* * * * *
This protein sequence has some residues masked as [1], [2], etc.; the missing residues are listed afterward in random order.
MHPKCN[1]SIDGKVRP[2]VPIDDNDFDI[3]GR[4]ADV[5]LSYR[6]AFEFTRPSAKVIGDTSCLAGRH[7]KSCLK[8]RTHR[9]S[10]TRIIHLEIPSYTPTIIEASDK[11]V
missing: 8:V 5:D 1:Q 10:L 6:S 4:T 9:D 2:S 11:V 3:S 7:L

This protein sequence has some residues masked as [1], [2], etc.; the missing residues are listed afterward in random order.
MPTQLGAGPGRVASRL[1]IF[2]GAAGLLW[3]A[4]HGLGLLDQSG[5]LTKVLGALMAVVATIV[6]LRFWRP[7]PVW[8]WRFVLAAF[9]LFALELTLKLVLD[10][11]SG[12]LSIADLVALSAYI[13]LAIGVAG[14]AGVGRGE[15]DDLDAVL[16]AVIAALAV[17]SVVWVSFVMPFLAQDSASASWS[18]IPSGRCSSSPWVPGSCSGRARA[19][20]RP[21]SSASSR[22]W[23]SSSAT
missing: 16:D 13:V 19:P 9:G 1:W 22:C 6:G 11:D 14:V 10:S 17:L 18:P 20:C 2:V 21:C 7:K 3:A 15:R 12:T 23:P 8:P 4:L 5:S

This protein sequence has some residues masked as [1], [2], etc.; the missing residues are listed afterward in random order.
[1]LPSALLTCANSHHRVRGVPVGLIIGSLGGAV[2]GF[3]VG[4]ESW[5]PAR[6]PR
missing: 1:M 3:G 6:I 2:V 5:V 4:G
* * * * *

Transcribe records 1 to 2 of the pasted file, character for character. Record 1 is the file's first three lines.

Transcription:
This protein sequence has some residues masked as [1], [2], etc.; the missing residues are listed afterward in random order.
MHPKCN[1]SIDGKVRP[2]VPIDDNDFDI[3]GR[4]ADV[5]LSYR[6]AFEFTRPSAKVIGDTSCLAGRH[7]KSCLK[8]RTHR[9]S[10]TRIIHLEIPSYTPTIIEASDK[11]V
missing: 8:V 5:D 1:Q 10:L 6:S 4:T 9:D 2:S 11:V 3:S 7:L

This protein sequence has some residues masked as [1], [2], etc.; the missing residues are listed afterward in random order.
MPTQLGAGPGRVASRL[1]IF[2]GAAGLLW[3]A[4]HGLGLLDQSG[5]LTKVLGALMAVVATIV[6]LRFWRP[7]PVW[8]WRFVLAAF[9]LFALELTLKLVLD[10][11]SG[12]LSIADLVALSAYI[13]LAIGVAG[14]AGVGRGE[15]DDLDAVL[16]AVIAALAV[17]SVVWVSFVMPFLAQDSASASWS[18]IPSGRCSSSPWVPGSCSGRARA[19][20]RP[21]SSASSR[22]W[23]SSSAT
missing: 16:D 13:V 19:P 9:G 1:W 22:C 6:G 11:D 14:V 10:S 17:L 18:P 20:C 2:V 21:C 7:K 3:A 15:R 12:T 23:P 8:P 4:L 5:S